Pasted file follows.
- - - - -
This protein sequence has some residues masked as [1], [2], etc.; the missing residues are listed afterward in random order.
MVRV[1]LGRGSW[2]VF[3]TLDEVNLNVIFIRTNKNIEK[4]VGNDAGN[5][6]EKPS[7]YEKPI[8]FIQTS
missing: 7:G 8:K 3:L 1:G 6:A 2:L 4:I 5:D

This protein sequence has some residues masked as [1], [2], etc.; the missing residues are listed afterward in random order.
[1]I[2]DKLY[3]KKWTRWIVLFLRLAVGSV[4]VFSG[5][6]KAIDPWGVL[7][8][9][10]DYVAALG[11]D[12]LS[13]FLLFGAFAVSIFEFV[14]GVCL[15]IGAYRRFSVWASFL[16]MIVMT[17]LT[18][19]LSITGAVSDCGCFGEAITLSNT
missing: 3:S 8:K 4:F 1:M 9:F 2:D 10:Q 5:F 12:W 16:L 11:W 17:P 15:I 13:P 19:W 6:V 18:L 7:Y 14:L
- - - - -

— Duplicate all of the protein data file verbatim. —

This protein sequence has some residues masked as [1], [2], etc.; the missing residues are listed afterward in random order.
MVRV[1]LGRGSW[2]VF[3]TLDEVNLNVIFIRTNKNIEK[4]VGNDAGN[5][6]EKPS[7]YEKPI[8]FIQTS
missing: 7:G 8:K 3:L 1:G 6:A 2:L 4:I 5:D

This protein sequence has some residues masked as [1], [2], etc.; the missing residues are listed afterward in random order.
[1]I[2]DKLY[3]KKWTRWIVLFLRLAVGSV[4]VFSG[5][6]KAIDPWGVL[7][8][9][10]DYVAALG[11]D[12]LS[13]FLLFGAFAVSIFEFV[14]GVCL[15]IGAYRRFSVWASFL[16]MIVMT[17]LT[18][19]LSITGAVSDCGCFGEAITLSNT
missing: 3:S 8:K 4:F 1:M 9:F 2:D 10:Q 5:F 12:W 16:L 11:W 17:P 15:I 13:P 19:W 6:V 18:L 7:Y 14:L